> From: Junio C Hamano <gits...@pobox.com>

> > ... it's not clear why GIT_WORK_TREE exists, ...
> The configuration item came _way_ later than the environment, and we
> need to keep users and scripts from old world working, that is why.

OK, that explains a great deal.  IIRC, I first became aware that
detached worktrees are possible through the documentation of
core.worktree.  As Git's architecture has a tight binding between the
repository and the worktree, it made a great deal of sense to me that
the repository points to the detached worktree.  And the absence of
core.worktree, a non-detached worktree, is essentially equivalent to
having core.worktree specify the directory containing the .git

So the obvious way (to me) to invoke Git with a detached worktree is
to set GIT_DIR to point to the repository, and the repository points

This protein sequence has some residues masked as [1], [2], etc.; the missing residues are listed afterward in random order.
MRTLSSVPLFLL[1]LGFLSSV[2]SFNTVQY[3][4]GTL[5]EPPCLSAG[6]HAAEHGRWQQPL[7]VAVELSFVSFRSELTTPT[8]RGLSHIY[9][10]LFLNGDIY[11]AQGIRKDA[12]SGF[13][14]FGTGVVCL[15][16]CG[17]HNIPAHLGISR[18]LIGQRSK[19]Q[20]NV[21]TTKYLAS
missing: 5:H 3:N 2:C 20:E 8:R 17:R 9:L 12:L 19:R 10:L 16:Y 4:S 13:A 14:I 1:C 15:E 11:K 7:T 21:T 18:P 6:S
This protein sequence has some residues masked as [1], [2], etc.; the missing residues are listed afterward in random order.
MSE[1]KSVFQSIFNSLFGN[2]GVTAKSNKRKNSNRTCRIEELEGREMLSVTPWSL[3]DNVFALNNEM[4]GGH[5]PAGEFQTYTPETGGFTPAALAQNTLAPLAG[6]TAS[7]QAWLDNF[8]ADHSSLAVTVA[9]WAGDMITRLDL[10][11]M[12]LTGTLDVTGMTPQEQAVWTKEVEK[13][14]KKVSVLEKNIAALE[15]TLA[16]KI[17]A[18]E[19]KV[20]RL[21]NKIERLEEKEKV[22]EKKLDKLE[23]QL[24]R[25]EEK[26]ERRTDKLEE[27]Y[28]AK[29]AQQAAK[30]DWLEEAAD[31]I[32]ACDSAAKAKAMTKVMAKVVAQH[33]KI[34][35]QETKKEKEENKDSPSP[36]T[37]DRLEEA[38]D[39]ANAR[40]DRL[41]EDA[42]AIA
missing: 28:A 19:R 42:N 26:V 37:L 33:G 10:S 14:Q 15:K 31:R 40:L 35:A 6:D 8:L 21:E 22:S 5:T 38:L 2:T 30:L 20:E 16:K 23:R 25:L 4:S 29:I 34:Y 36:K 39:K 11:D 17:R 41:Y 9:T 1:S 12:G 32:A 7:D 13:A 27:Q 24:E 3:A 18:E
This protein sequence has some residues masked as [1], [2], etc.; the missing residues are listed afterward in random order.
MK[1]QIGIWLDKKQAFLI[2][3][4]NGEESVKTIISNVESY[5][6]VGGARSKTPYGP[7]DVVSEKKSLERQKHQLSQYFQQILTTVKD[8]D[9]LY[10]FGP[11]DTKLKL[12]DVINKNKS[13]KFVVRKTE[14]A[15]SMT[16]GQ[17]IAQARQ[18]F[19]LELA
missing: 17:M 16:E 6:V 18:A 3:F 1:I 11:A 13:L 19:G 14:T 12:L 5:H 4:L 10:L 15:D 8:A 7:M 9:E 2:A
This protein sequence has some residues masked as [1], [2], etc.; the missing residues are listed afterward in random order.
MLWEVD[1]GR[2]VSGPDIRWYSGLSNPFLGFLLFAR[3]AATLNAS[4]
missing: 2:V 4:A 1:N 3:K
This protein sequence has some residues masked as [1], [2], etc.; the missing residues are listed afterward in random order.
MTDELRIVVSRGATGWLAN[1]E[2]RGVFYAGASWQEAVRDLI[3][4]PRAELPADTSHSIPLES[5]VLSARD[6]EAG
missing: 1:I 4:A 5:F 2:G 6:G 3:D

to the root of the worktree.  If the command operates on the worktree,
Git can compare the cwd with the worktree root to determine the
relative path of files.

(And you can see that in this situation, Git doesn't have to search
upward to try to determine where the worktree root is.)

What you're saying is that there's an older mode of operation where
the repository does not point to the worktree.  Instead, the caller
has to set GIT_DIR to locate the repository and GIT_WORK_TREE to
locate the worktree.  This would be prone to error, because the user
is responsible for always pairing the repository with the correct
worktree; it doesn't enforce the architectural assumption that the
repository is paired with a work tree.

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